My Take on the DMMA Blogger Debate
I have nothing but respect for international and local bloggers who’ve made good and can successfully live off the fruits of their seated labour. In fact, some of my best friends are bloggers.
And if you too, like 80% of internet users, have spent the 5 minutes it takes setting up a blog, you are, congratulations, part of the mysterious ‘blogosphere’ . Yes, even if you’ve never posted anything and you still have that annoying, generic ‘Welcome’ message on your front page.
As such , you are also at the heart of the DMMA blogger debate being held in Quirk’s offices in Cape Town today. According to 2oceansvibe, “the closed event, taking place at the Quirk offices in Cape Town, will aim to define the rules of engagement between bloggers, PR professionals and Ad Agency MDs.”
Advertiser or Artist?
Perhaps it’s because I’m just as likely to spend 3 hours staring at my spinach plants as I am researching the progression of South Africa’s blogging population, but I don’t understand the upset. Should bloggers get paid for brand-pushing posts? If they’ve signed a contract which entitles them to, absolutely they should. In the absence of any kind of prior agreement with the brand they’re pushing, no. It’s as easy as that. In my freelance work, I agree to a price for the piece of work, deliver it and get paid (most of the time). If I choose to write SEO copy for Coca Cola in the hopes that they might give me the chance to work on their account, are they responsible in any way for my wasted time and effort? Seriously though, are they, because I have some great slogans sitting in Google docs that I’d like to invoice for.
Want to get paid for blogging? Okay, then present your proposal to your targeted clients, show them the ROI on paying you to blog for them, put together a strategy to show how you propose to escalate the content and engagement over time. Or fuck off. If you want to sell advertising, then you need to sell like an advertiser.
We do everything in life for love or money, sometimes, rarely, both. But if you’re cantering to what you think are the whims of budget-laden brand managers in the hopes that you’ll be ‘discovered’ and sponsored is, to me at least, the online equivalent of working Baker Street in your high, high heels and offering passers-by a good time.
On the other side of the coin, agencies or brands expecting bloggers to alter content or ‘tone down’ posts to stay in-line with their mission and values should also get real. The days of celebrity endorsements are, one sincerely hopes, coming to a well-deserved and embarrassingly sticky end (ooh, speaking of which could someone let the cosmetics industry know, please?). Hence expecting a popular blogger to suddenly start creating the kind of content you want will be seen by the super savvy online public for exactly what it is- blatant puppetry.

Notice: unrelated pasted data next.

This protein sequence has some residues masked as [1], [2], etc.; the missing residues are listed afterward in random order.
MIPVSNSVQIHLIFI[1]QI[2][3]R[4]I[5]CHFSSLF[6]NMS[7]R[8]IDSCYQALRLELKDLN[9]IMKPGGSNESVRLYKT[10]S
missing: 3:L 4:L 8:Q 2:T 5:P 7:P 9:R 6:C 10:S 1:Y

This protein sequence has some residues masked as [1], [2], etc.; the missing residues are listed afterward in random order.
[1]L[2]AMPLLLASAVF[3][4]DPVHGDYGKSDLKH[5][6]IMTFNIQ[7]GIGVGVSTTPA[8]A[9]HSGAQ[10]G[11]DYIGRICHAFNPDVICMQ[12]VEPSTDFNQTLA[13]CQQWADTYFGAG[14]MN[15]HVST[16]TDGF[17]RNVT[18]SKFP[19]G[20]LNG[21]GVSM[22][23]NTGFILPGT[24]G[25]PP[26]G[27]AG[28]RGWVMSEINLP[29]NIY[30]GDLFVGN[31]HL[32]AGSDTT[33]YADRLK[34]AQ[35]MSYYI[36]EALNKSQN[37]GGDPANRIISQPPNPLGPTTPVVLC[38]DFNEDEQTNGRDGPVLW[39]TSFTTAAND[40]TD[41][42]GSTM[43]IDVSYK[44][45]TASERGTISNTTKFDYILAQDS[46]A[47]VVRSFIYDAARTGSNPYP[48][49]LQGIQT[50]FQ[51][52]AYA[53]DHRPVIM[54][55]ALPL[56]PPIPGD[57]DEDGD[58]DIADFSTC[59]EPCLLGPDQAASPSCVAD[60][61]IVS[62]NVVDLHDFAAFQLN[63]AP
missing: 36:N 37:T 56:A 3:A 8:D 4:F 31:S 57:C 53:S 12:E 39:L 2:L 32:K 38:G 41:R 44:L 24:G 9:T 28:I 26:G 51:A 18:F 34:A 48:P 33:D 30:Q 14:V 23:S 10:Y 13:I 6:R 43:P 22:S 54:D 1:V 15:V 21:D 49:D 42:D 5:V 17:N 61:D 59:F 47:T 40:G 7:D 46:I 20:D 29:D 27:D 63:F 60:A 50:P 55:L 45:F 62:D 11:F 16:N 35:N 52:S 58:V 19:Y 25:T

The social age is one that has heralded the kind honest, open, two-way communication consumers and customers have always wanted from the companies they give their money to. But there is always the understanding that in visiting a Nescafe’s Facebook page, I’m never going to see a status update that reads, “Our new hazelnut flavoured instant coffee takes like puppy bums! Sorry!” The medium is tailored for message, as it has been since the first woodcut posters once happily lauded the slimming benefits of tapeworms and medicinal cocaine.
So should sponsored posts be labelled ‘sponsored posts’? Sure, but do you really think your readers wouldn’t notice anyway?*
Writing for Money
There is no shame in writing for money, I do it all the time. And having a blog for your brand is one of the best ways to convey interesting, useful or entertaining information about whatever it is you sell, and should form a pillar of your social connection with your customers.
If you are one of the lucky bloggers (or bastards, as I like to call you), who have had your internet musings recognised by a benevolent benefactor, then that’s genuinely wonderful. May you continue to fill the world wide web with your opinions, thoughts, pictures, word-art or whatever other, worthy activity you choose to utilise your slice of the web for.
However if, like me, you are still waiting for your golden ticket, then ask yourself if you are still writing for yourself or for the brands you are trying to woo through your SEO heavy punting posts. Both might get you paid, but the former will make you a better, more interesting human being while the latter sucks your soul out through your typing fingers with every love-less sentence you pound out on the keys. It is possible to get paid for what you love, but it’s very hard to love something just because you’re getting paid.
Similarly, if you are a brand manager, isn’t it worth finding a blogger or an unpaid freelance writer (practically the same thing) who is truly aligned to your brand, your industry and your interests as opposed to a wildcard writer- I’ve always wanted to be called a ‘wildcard’- who will only comply for the carrot at the end of your stick? Eventually, as they say, you’re going to need a bigger carrot.
Whether your a blogger or a brand, just remember, people don’t like it when you pimp out your passion or compromise on your standards. Don’t do what’s popular or profitable- do what’s right and you might just achieve both with your soul intact.
*This is not a sponsored blog post. But it could be if you pay me.